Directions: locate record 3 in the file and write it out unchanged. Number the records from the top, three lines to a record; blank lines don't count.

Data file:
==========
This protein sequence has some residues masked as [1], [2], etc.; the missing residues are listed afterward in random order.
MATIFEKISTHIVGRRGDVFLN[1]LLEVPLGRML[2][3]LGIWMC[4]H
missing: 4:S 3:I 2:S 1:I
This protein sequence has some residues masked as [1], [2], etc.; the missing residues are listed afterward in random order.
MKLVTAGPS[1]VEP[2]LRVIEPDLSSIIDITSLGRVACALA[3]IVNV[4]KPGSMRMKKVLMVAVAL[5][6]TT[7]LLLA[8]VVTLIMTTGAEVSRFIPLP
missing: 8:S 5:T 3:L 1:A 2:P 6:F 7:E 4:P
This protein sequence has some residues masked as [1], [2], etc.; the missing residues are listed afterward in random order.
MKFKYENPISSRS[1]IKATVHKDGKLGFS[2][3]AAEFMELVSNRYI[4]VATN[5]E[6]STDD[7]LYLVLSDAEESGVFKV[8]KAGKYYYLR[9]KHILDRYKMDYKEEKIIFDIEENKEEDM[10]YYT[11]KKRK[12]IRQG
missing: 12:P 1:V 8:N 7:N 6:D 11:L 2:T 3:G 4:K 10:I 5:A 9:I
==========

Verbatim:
This protein sequence has some residues masked as [1], [2], etc.; the missing residues are listed afterward in random order.
MKFKYENPISSRS[1]IKATVHKDGKLGFS[2][3]AAEFMELVSNRYI[4]VATN[5]E[6]STDD[7]LYLVLSDAEESGVFKV[8]KAGKYYYLR[9]KHILDRYKMDYKEEKIIFDIEENKEEDM[10]YYT[11]KKRK[12]IRQG
missing: 12:P 1:V 8:N 7:N 6:D 11:L 2:T 3:G 4:K 10:I 5:A 9:I